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Facebook user Leda System Jackson recently uploaded a screenshot of a phishing email on June 19.
The email, claiming to be from the Monetary Authority of Singapore (MAS), states that some of the banks in Singapore have been under attack from hackers, causing customers to lose money.
“Kindly be informed that Singapore Banks has been under attack by hackers, and this has cost some customers to lose their money to this hackers.
“This has made the Monetary Authority of Singapore to enact a new law mandating all customers to update their details to keep their money safe with banks.”
A link to a phishing website is then provided.
The email ends off with a threat, stating that users’ accounts can be suspended if they do not update their account details.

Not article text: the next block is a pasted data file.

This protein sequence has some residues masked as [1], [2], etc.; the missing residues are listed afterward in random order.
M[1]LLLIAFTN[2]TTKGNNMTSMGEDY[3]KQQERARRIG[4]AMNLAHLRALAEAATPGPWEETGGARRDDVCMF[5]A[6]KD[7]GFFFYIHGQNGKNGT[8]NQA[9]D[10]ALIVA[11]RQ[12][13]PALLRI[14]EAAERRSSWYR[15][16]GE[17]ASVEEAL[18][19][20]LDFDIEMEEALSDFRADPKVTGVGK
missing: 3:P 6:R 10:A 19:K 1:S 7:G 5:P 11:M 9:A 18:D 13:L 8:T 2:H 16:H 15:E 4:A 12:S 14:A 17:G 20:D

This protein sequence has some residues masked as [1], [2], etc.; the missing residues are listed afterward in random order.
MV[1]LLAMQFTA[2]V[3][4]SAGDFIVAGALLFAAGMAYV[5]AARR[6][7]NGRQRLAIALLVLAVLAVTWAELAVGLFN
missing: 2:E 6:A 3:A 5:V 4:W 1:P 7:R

Observant readers immediately realised something amiss.
Firstly, the email was riddled with grammatical errors and typos.
Secondly, although the address indicated that it was sent by MAS, the email seemed to have been written by DBS Bank instead.
The email bore the logo of DBS Bank, and was signed off with, “Warmest Regars, DBS Bank.”
Many netizens commented the phishing attempt was obvious given the quality of the email.
Said a Facebook user:
“The English is a dead giveaway.”
DBS posted an announcement on its website, warning customers about the malicious email.
It said that the email was not a legitimate email from the bank, and the link it provided led to a website designed to steal customers’ details, logins, PINs, and OTPs needed for fraudulent transactions.
DBS also urged customers to be vigilant and careful when opening attachments of unverified origins.